Invitations and Photographers
i took a look at buying invitations and it costs so much! did you make your own invitations? if so, how? i really love the raised print you had. this seems a little daunting to me. i read about it on weddingbee and i'm not sure if i have the time. paper..stamps..font..printing...images...cutting...what's the deal? did you do engagement photo session? the idea is kind of cheesy but i wonder if i can find the right photographer. how much did you pay for your photographer and the package? i was wondering how much it is on the east coast.
They are ridiculous to buy I think unless you're deadset on letterpress/real embossing. We made ours. We designed them with InDesign. We gocco-ed the main invite, used embossing powder, and a thermal embossing gun. We bought paper from Paper Source, though I think if you like the weight/color of watercolor paper, it's much cheaper to get watercolor paper than precut invitation paper. You can make your own envelopes with a stencil too.
Time could definitely be an issue, but if you're planning a long engagement, it may be something to do a little bit of during the weekends. I was unemployed when I created mine--I assembled them with the help of my sister and Lakshmi and my sister's bf. Jon helped me stamp and double-check them off the list.
I think our stationery budget was about $500 (including invitations for 375--envelope, main card, rsvp, rsvp envelope--and thank you notes for the shower--and thank you notes for the wedding). We went for the discount of saving some % if buying x-packages of paper and after making the main invites, used the leftover paper for thank you notes of varying sizes. We recycled our main invites that were leftover for programs and the reception card for the reception menu.
I threw escort cards and real calligraphy under the bus because no one appreciates that stuff unless they've had a wedding in the last 2 years I think, so it all gets thrown out. Also, we decided against having an inner envelope because of paper waste too.
STDs: We decided against them since everyone we really wanted to come knew the date and anyone else would find out word of mouth (parents), and personally, it's just something I file away in a miscellaneous folder. Judging by how many people asked me about when my wedding was after they sent in the RSVP, I think that sending an STD would have been a waste of time, money, and trees. However, Jon's parents swear that their friends didn't have enough notice for our wedding because we didn't send out STDs, which is annoying because it's something they should have discussed at least once or twice in life before our invitations went out. I'm not sure how many people you're inviting from out of town, but I guess it would depend on that. If a lot of people need to fly in--STDs would be a good idea so that travel arrangements and time off can be arranged.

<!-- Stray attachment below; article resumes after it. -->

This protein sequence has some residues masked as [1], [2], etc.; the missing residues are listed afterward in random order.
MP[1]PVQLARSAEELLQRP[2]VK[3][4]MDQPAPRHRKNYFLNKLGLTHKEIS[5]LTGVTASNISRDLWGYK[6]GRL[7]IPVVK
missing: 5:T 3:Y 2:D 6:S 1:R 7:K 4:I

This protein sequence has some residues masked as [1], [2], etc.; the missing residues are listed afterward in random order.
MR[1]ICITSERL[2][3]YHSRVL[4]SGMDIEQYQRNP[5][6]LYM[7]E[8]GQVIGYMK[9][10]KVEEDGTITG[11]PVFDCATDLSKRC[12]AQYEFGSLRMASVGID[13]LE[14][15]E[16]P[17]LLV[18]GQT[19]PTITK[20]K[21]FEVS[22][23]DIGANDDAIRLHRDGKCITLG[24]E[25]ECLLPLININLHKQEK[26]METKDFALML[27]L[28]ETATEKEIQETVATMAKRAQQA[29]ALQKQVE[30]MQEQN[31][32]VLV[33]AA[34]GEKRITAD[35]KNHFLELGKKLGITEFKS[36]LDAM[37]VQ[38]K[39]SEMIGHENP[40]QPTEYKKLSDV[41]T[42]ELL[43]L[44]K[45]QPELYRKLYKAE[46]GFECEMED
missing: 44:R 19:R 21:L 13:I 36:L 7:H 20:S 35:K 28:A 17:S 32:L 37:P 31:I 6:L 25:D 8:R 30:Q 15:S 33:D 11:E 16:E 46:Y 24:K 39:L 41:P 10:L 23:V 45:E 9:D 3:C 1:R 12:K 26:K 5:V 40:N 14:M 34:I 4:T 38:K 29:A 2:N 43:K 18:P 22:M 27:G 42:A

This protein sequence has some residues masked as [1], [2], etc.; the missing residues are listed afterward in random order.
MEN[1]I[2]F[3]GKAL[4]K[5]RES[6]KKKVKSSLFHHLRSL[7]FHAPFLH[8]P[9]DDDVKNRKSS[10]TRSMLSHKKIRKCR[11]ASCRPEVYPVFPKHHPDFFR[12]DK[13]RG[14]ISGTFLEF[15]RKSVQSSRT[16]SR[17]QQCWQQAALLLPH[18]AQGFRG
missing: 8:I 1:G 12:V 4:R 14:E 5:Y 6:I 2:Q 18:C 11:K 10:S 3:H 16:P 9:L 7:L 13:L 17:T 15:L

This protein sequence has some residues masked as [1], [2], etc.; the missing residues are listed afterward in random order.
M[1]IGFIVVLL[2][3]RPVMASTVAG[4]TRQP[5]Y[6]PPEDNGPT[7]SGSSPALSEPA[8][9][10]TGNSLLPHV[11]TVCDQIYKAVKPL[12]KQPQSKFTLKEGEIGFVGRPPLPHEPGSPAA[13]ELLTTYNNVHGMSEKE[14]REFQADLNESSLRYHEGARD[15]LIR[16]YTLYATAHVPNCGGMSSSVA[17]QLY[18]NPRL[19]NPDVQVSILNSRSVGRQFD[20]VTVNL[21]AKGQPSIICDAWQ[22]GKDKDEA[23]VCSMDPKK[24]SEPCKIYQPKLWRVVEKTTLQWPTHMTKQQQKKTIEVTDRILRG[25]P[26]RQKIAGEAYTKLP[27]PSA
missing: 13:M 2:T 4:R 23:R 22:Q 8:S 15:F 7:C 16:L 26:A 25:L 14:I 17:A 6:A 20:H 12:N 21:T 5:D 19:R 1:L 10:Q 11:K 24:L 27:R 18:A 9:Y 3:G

Stamps: They can be pricey, but they're so freakin easy to choose and use--just keep in mind they go up every year around the end of May--so if you're expecting RSVPs back in June make sure to use the Forever stamp.
Images: They can be hard to decide on. Really, really hard. Which is why we didn't use any images on our invitations. We almost used a block printing effect (photoshop) of the google maps of the locations of our events for the ancillary cards, but it looked too cluttered for us.
Cutting: Try to stay standard with the paper unless kinkos can cut it for you. Rounding edges while it looks nice is never a good idea for more than 75-100 pieces of paper. You will get blisters! and probably bored after awhile...and then mad at yourself for going ahead with this and then mad at yourself again because you can't stop now or else be inconsistent.
Engagement photo session: Some photographers throw it in with the package. I'm really not sure what people use it for. Some I guess use it for invitations and other projects. I honestly think they're best for people who don't have a bunch of pictures of themselves that they're happy with (like, say, you met your fiance 2 months before proposing). I don't know if a kind of fashion shoot is for most people, but I knew that if I made Jon do this with me he'd not be very cooperative.
During your engagement you will see tons of engagement shoots, but the only reason for them on a practical wedding level is to test your photographer out. Still your photographer's portfolio should speak for itself. If you do get a photographer for a free session and you're feeling iffy, I'd ask him/her to shoot the rehearsal instead. It'll be a better record for yourself I think--of course, unless you want to test the photographer out before the wedding.
We used Henry Chan: henryshoots.com. He has a flat fee that is competitive in this area. For less, you get college-type students looking for a break. For more, it's about $10,000 for more. We liked his portfolio. We hired him for the rehearsal dinner and the wedding. For the rehearsal dinner we paid a little extra. We got the photos, and I think some of them are great. I found him on weddingbee (he did snowpea I think) and theknot, and then went to his website, and got really excited about his flat fee and his low key personality.